Title IV Refund Process

Funds are returned to the appropriate federal program based on the percentage of unearned aid using the following formula:

Aid to be returned = (100% of the aid that could be disbursed minus the percentage of earned aid) multiplied by the total amount of aid that could have been disbursed during the payment period or term.

If a student earned less aid than was disbursed, the institution would be required to return a portion of the funds and the student would be required to return a portion of the funds. Keep in mind that when Title IV funds are returned, the student borrower may owe a debit balance to the institution.

If a student earned more aid than was disbursed to him/her, the institution would owe the student a post-withdrawal disbursement which must be paid within 120 days of the student's withdrawal.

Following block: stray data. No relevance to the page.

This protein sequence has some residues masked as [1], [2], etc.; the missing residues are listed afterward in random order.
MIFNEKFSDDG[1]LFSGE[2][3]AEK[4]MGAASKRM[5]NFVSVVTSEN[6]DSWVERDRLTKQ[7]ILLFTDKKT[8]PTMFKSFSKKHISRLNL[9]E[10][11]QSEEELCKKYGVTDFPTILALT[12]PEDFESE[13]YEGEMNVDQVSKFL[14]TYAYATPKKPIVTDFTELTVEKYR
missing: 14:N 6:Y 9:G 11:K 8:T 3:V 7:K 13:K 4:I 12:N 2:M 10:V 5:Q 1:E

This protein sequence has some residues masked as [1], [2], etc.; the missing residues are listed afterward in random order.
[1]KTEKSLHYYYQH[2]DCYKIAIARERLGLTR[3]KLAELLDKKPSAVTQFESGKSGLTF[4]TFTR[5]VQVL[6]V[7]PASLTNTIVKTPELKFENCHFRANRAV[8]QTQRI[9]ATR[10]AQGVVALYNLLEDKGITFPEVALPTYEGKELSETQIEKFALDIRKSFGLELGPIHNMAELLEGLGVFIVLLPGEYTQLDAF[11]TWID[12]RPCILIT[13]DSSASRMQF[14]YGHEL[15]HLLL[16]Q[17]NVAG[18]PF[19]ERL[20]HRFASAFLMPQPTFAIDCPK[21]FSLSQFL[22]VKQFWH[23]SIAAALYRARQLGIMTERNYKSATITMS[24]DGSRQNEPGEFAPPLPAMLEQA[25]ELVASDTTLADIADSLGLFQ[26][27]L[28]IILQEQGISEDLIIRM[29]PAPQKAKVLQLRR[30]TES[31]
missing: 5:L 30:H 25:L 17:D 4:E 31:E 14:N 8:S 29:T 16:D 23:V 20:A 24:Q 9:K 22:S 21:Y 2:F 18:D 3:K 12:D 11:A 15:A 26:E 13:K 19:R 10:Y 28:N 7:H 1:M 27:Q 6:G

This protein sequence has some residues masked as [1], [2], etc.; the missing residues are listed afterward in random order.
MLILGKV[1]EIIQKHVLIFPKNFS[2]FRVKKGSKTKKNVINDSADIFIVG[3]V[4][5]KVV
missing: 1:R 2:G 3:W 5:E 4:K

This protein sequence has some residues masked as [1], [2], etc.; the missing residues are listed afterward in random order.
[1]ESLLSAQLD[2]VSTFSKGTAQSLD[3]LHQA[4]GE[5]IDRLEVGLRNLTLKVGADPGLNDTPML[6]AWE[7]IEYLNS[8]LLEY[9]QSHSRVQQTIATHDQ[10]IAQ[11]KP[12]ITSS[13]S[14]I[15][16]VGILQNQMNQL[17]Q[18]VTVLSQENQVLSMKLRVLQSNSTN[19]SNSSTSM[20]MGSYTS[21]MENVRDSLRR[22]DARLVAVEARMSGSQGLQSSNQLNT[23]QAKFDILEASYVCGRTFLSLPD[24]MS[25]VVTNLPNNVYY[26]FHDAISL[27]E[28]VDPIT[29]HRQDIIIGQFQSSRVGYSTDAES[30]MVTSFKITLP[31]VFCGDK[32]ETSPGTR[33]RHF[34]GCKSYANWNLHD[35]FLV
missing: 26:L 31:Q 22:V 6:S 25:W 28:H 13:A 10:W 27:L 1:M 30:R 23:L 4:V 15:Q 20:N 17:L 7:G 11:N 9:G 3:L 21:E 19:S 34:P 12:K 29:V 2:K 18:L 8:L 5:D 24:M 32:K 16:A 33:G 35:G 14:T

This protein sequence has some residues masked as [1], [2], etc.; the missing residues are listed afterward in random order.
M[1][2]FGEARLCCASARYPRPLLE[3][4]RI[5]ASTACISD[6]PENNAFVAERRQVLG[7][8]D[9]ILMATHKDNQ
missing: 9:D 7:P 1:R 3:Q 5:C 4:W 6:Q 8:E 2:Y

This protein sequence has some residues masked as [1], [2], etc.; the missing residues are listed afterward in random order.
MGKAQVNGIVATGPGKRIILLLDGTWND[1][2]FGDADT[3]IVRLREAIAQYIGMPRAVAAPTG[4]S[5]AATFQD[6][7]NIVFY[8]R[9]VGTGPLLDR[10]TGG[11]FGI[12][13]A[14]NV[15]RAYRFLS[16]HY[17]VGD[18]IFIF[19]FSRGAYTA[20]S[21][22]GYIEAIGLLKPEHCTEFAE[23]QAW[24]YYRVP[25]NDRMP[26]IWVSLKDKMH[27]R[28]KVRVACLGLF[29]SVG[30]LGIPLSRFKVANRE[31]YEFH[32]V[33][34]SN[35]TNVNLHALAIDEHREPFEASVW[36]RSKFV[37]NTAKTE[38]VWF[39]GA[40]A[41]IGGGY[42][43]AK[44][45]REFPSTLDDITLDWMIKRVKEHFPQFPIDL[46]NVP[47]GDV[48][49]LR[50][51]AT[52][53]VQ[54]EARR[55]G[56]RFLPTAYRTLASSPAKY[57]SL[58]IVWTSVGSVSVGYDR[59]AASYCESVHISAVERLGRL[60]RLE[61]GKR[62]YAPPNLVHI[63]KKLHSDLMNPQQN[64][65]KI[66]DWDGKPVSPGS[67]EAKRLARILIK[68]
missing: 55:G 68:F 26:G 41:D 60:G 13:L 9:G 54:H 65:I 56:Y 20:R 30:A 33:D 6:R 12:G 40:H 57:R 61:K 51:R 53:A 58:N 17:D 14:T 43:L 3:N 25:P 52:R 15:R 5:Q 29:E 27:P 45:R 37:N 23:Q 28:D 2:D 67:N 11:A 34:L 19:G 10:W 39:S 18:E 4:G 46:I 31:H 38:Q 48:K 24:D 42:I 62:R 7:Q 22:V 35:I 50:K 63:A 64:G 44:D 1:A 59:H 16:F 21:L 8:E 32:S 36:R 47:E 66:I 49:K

The institution must return the amount of Title IV funds for which it is responsible no later than 45 days after the date of the determination of the date of the student’s withdrawal.

Refunds are allocated in the following order:

  • Unsubsidized Federal Stafford Loans
  • Subsidized Federal Stafford Loans
  • Unsubsidized Direct Stafford Loans (other than PLUS loans
  • Subsidized Direct Stafford Loans
  • Federal Perkins Loans
  • Federal Parent (PLUS) Loans
  • Direct PLUS Loans
  • Federal Pell Grants for which a Return of funds is required
  • Federal Supplemental Opportunity Grants for which a Return of funds is required
  • Other assistance under this Title for which a Return of funds is required (e.g., LEAP)



Terms and Definitions